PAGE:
After years of delays, today Jamie Leigh Jones is finally getting her day in court against Halliburton and KBR.
Jones -- we've done a number of stories on her -- has become famous through her attempts to hold the company responsible for the gang rape she says she endured in Iraq.
KBR tried to get the case tossed out by saying her claims were an employment issue and her contract called for such disputes to be resolved through mediation, but even the business-friendly 5th U.S. Circuit Court of Appeals rejected that claim.
KBR's legal move led to a classic moment in Minnesota Senator Al Franken's career, as he spoke forcefully on the subject and got an amendment to a defense-spending bill that banned companies from being paid if they barred rape cases from going to court.
In opening statements today, one of Jones's attorneys told jurors in a Houston federal court that KBR had a history of a hostile work environment for women, the Associated Press says.
The trial is expected to last three weeks. A KBR attorney told the AP the defendants "welcome the opportunity to present what really happened in Iraq."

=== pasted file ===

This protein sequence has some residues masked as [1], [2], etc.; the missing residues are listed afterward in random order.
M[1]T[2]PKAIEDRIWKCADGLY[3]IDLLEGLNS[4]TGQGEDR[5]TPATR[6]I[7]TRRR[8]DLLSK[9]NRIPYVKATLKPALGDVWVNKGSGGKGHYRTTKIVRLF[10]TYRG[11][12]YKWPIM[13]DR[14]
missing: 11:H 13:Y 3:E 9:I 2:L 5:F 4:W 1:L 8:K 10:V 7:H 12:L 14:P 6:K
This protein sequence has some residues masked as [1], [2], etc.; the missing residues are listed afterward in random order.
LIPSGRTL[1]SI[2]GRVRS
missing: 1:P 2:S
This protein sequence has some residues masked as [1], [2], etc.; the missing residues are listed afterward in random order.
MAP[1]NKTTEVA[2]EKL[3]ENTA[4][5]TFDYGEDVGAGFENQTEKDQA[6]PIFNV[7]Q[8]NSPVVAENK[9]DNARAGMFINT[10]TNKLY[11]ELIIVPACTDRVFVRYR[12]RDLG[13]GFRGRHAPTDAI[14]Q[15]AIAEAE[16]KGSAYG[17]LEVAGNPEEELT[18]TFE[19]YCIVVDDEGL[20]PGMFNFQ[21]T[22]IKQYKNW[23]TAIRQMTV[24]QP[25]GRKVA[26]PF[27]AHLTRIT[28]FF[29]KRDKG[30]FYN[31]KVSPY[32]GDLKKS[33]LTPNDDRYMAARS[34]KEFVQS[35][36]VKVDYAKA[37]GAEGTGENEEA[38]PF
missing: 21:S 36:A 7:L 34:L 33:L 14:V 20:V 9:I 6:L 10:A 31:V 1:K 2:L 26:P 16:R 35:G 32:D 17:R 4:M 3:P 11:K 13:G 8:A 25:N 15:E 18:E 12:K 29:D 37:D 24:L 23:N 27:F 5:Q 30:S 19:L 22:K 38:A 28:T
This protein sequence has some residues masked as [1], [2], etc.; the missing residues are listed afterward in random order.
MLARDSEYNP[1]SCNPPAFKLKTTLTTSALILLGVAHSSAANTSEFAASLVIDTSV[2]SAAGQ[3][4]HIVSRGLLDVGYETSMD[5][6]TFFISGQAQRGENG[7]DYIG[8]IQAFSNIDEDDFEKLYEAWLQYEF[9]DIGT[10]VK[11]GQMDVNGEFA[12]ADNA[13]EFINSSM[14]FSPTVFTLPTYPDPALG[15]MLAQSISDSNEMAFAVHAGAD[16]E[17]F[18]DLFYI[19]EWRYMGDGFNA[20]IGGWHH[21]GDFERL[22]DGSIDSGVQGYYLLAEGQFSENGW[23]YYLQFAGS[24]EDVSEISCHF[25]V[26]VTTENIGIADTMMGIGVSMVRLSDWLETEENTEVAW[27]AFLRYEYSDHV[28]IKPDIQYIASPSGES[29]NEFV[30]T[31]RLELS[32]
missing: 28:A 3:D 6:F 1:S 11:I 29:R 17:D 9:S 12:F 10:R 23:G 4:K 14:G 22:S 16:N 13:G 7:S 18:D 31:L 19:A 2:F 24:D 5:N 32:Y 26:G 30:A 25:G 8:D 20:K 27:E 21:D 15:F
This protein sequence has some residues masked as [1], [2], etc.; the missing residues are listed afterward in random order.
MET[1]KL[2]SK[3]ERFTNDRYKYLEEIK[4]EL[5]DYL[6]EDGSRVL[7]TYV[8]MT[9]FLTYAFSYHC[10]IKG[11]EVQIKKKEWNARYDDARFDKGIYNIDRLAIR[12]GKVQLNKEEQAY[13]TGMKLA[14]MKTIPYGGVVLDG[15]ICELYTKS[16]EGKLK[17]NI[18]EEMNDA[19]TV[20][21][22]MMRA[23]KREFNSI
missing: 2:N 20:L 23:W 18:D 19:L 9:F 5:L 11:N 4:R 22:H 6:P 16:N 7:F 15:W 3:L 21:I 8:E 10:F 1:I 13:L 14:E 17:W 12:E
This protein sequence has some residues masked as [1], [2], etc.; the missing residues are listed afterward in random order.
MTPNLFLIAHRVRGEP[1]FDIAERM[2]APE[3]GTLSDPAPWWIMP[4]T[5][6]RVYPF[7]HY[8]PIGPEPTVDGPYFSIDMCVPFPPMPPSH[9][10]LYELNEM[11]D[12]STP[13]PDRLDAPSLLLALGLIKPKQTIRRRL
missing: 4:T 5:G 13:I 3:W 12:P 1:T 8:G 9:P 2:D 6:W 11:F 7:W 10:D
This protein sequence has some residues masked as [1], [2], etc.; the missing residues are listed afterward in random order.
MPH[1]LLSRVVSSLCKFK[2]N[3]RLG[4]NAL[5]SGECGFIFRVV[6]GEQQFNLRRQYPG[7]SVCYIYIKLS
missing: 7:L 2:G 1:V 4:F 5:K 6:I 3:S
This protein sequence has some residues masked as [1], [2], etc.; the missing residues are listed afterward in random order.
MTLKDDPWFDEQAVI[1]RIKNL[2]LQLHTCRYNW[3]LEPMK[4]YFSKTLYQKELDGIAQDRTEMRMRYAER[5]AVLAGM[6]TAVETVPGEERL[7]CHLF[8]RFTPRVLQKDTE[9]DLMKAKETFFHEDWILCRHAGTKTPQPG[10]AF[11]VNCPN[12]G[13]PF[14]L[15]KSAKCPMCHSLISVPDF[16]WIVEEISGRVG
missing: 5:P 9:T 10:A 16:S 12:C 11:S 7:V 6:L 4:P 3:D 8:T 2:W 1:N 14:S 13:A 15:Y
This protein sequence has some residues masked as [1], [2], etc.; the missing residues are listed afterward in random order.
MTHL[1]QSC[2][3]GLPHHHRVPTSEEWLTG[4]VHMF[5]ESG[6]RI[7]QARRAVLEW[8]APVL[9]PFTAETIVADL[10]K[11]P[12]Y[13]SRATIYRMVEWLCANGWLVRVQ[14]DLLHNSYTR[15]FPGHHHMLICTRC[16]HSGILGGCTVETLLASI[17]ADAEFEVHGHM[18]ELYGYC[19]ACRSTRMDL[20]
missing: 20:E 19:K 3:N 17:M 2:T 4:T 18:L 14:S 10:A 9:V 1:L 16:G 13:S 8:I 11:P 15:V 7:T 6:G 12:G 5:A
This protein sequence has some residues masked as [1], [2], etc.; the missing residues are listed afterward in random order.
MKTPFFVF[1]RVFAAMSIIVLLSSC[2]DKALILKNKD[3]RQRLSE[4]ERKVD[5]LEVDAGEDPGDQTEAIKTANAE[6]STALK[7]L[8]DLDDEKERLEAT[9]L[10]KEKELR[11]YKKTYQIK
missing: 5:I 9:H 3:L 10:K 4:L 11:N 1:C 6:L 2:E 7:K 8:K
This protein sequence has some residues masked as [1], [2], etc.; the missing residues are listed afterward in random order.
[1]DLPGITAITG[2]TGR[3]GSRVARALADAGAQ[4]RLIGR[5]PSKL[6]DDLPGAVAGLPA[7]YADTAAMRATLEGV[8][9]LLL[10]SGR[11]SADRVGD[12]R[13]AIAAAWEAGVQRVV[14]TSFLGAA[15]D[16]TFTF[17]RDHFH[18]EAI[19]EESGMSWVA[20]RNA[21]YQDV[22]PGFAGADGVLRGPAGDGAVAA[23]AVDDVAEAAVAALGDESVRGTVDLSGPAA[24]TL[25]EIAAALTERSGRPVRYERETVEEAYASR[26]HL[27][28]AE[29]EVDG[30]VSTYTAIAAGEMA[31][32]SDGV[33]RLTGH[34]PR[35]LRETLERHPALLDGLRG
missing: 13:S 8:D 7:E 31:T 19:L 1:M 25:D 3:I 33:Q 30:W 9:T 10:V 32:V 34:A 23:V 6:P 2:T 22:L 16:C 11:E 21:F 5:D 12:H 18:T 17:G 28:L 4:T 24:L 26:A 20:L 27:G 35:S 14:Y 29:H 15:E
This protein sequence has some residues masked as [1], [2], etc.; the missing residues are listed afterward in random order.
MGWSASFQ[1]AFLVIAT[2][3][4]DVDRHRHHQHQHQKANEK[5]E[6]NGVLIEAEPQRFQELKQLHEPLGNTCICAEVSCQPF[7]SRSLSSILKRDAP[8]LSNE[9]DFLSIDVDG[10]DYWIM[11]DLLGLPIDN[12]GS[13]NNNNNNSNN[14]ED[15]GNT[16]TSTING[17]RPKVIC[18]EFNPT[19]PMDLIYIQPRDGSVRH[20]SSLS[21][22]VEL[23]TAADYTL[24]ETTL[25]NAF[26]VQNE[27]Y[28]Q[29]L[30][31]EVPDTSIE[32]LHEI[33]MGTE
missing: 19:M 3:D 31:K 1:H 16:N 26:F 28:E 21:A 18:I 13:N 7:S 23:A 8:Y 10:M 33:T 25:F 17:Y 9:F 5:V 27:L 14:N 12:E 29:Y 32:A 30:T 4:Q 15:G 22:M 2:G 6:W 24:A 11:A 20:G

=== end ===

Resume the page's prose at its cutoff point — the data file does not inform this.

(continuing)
Keep the Houston Press Free... Since we started the Houston Press, it has been defined as the free, independent voice of Houston, and we would like to keep it that way. Offering our readers free access to incisive coverage of local news, food and culture. Producing stories on everything from political scandals to the hottest new bands, with gutsy reporting, stylish writing, and staffers who've won everything from the Society of Professional Journalists' Sigma Delta Chi feature-writing award to the Casey Medal for Meritorious Journalism. But with local journalism's existence under siege and advertising revenue setbacks having a larger impact, it is important now more than ever for us to rally support behind funding our local journalism. You can help by participating in our "I Support" membership program, allowing us to keep covering Houston with no paywalls.